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Eritrean riot fuels Bibi backlash

​Eritrean asylum seekers clash with police during a demonstration in Tel Aviv.

Eritrean asylum seekers clash with police during a demonstration in Tel Aviv.

dpa via Reuters Connect

Over 150 people were injured, eight seriously, during violent clashes between hundreds of Eritrean migrants in Tel Aviv, Israel, over the weekend. Protesters breached police barriers, smashing storefronts, car windows, and an event set-up at the Eritrean embassy. Riot police responded with tear gas and stun grenades, and at least 30 officers were injured in battles with demonstrators. Thirty-nine suspects, including some found to be carrying weapons, tear gas, and an electrical stun gun, were arrested.

The rioters wanted to shut down a celebration of the rule of Eritrean President Isaias Afwerki, 77, a vicious autocrat who has governed the country since it became independent in 1993. Eritrea, sometimes called “the North Korea of Africa," holds no elections, has no political parties or independent courts, restricts free speech and the press, and compels military service and forced labor. These conditions continue to spur Eritreans to flee; nearly 18,000 now call Israel home, after arriving illegally through Egypt’s Sinai Peninsula.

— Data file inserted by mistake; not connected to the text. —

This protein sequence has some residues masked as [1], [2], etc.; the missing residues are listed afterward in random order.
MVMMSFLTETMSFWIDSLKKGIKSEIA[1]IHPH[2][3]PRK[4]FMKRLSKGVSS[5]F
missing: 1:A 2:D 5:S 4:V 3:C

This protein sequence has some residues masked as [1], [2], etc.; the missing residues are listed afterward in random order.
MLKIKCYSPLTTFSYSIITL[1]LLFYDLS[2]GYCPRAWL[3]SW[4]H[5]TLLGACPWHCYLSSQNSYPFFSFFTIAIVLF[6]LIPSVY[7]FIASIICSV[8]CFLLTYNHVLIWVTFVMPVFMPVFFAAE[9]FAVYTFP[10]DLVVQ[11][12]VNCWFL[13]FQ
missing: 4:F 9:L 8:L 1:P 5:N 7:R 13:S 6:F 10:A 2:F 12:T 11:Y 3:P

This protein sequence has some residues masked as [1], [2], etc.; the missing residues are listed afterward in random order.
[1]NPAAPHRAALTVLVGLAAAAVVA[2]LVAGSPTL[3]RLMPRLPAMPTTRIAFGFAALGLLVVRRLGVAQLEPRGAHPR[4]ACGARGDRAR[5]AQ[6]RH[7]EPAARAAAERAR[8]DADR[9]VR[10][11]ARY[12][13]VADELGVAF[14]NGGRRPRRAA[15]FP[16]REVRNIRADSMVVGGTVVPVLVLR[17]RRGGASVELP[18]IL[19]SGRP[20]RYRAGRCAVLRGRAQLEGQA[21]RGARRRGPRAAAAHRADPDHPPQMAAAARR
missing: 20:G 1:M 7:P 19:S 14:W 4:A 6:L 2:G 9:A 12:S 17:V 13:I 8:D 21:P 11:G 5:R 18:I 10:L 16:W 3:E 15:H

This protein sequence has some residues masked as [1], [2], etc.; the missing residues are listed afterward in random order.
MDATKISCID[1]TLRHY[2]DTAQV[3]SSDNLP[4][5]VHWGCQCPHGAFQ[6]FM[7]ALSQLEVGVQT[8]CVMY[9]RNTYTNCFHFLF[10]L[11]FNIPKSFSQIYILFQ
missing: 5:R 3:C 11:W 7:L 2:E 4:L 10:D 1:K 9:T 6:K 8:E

Even before this weekend’s shocking violence, however, Eritreans in Israel faced limited sympathy. The current government considers them “illegal job migrants,” not refugees. Former Interior Minister Eli Yishai was quoted as saying that he wanted to make their lives “so miserable that they would want to leave.” Prime Minister Benjamin Netanyahu has called them a threat to Israeli national security and “our national identity.”

The violence has now given Netanyahu grounds to act on these sentiments. On Sunday, he announced that 1,000 people supportive of the Eritrean regime would be deported and ordered ministers to draw up a plan to remove all African migrants from Israel. Right-wing politicians have chimed in their support, and Bibi may also use the situation to bolster his much-criticized Supreme Court reforms, since the court had previously stymied government attempts to deport illegal migrants. It looks like Eritreans seeking to escape tyranny back home may become political pawns in their adopted land.


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